Created by Robert Blake
You want to know how much moolah Robert Blake made for ABC during his run in Baretta?
Here's a hint: when Baretta ended, NBC -- no doubt sniffing a cash cow --was willing to air not one but several pilots for a hard-boiled private eye series Blake had concocted, and gave him carte blanche.
Blake was going to play JOE DANCER, a tough-but-tender Los Angeles private eye "on the edge." According to Blake himself, this was going to be the "best show ever produced for television." And just to make sure, Blake was not just going to star in it, but was also going to executive produce the thing, and generally have a hand in almost every facet of it, to ensure it was a "class act."
Most people saw it another way. Ric Meyers in TV Detectives, for example, noted that although Blake was supposed to be "part John Garfield, part Dick Powell and part Humphrey Bogart... as he stood, Dancer was all Robert Blake--and that was just the problem. The Dancer two-hour episode fluctuated between casual brutality, forced humour, and self-concious pathos."
Certainly there was no doubt whose show it was. Blake was listed in the credits not just as the star but as the producer and the creator. His wife at the time, Sondra Blake, co-stars as Joe Dancer's physically challenged assistant, Charlie, and there are enough odd cameos in the show (the guy at the taco stand, for instance) to suggest casting was often a matter of friendship, and there were enough peculiar mannerisms, plot holes and WTF moments to suggest nobody was willing to challenge Blake.
I mean, sheesh, the guy has to be an orphan raised by nuns? He has to wear a fedora? He has to drive a clunker that needs a paint job? He has to meet clients on the beach despiute the fact he has an office? His assistant has to be in a wheelchair? The dialogue has to be forty years out of date? He has to speak like fractured grammar is a badge of honour?
The show was further marred by Blake's dis-and-dat voice-over narration, a tin-ear symphony of overworked tough guy talk cribbed from better movies, meaningless philosophizing and constant reminders that Dancer was a man "on the edge."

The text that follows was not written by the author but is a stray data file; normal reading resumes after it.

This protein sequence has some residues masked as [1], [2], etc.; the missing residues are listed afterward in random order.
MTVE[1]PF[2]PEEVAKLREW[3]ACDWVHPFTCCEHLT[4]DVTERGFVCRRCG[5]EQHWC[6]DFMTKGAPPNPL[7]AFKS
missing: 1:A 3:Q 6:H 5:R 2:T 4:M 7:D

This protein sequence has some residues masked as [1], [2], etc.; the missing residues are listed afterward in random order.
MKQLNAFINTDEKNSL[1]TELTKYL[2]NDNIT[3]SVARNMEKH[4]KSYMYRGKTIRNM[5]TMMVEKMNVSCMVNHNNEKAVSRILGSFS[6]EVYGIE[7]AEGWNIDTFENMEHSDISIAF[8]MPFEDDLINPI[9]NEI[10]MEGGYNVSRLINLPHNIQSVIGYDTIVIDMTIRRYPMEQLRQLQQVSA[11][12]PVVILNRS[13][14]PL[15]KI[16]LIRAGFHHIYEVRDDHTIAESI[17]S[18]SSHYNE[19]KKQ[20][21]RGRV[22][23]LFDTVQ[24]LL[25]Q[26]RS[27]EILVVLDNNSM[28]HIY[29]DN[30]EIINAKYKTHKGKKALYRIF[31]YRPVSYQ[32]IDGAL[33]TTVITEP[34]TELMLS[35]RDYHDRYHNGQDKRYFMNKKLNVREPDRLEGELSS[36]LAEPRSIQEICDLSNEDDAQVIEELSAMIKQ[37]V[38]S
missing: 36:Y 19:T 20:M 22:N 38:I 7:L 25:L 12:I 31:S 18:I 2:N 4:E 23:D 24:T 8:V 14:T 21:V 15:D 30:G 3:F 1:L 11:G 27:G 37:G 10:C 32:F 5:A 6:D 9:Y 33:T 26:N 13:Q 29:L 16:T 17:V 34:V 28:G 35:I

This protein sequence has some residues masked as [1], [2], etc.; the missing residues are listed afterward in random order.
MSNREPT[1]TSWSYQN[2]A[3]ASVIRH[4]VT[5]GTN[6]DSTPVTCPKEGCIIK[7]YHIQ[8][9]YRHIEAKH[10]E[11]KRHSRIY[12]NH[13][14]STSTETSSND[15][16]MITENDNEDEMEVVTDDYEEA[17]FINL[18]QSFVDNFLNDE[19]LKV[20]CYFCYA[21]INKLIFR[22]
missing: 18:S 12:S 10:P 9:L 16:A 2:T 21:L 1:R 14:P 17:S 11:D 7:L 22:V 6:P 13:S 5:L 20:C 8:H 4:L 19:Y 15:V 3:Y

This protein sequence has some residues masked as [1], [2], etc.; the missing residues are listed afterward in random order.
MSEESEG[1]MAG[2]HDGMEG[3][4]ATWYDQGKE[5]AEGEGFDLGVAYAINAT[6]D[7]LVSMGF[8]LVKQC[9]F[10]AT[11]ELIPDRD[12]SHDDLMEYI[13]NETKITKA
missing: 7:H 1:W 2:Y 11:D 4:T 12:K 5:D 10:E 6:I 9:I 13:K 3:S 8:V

So maybe it's not such a surprise that, despite several pilots, the subsequent series never materializied.
And dat's de name of dat tune.
So help me, there's something almost embarrassingly entertaining and delightfully cheesy about the whole thing -- all that pathetic earnestness and effort and ego and penny-pinching cheapness put out for all the world to see, with good ideas and intentions derailed at every possible turn. The problem was, perhaps, that Blake had in fact succeeded in evoking the spirit of 1930s and 40s only too well.
But not the great crime films or classic detective novels of that era. Nope, the Joe Dancer movies were the TV equivalent of the pulps. Not the A-list talent stuff either, but those who-the-hell-wrote-this? stories you'd skip over, and only go back to read after you'd read all the good stuff.
Laughably bad, but the sequels were worse.
The absolute nadir of the series. For some reason, Dancer agrees to rob a museum of a valuable artifact. His crew? A couple of†washed up elderly criminals, two down-and-out vietnam vets (one an alcoholic) and a monkey. Yeah, a monkey. All allegedly†penned by a young Robert Crais, but I'm betting executive producer Blake added a few of his own ideas to "improve" things...
The plot makes no sense, but there is plenty of bad acting, brain-dead dialogue and pointless voice-overs to cover up the myriad†holes in the plot..
Respectfully submitted by Kevin Burton Smith, with thanks to Eric Harper for helping me get a Locke on things.
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